Blessed are those who hunger and thirst for righteousness, for they shall be satisfied.
(Continuing Quest) Comfort
At the time of Jesus, Jews believed that God had forty-two names. One of God's names was "Righteousness," so when the rabbis discussed a "hunger and thirst for righteousness," they were speaking about a thirst and hunger for God. Many times in the Hebrew Scriptures, relationship with God is described in terms of food and drink (see Is 55 or Ps 42, for example), A "messianic banquet" theme appears in both Testaments (e.g., Is 25 and Lk 22). This Beatitude holds the promise, to we who continue our quest for God; that we will share in the heavenly, messianic banquet.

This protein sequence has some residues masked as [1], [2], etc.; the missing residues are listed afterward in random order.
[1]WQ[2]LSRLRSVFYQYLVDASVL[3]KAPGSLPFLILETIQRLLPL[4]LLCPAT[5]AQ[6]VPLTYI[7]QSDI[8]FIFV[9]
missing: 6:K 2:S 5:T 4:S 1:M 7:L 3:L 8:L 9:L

Our lives are to be lived within the framework of realized eschatology in this world. Because we are already (imperfectly) living eternal life, we know the world is not to be avoided, but confronted and changed. The last four Beatitudes deal with the four imperatives of such a Christian life: loving, learning, teaching, and persevering.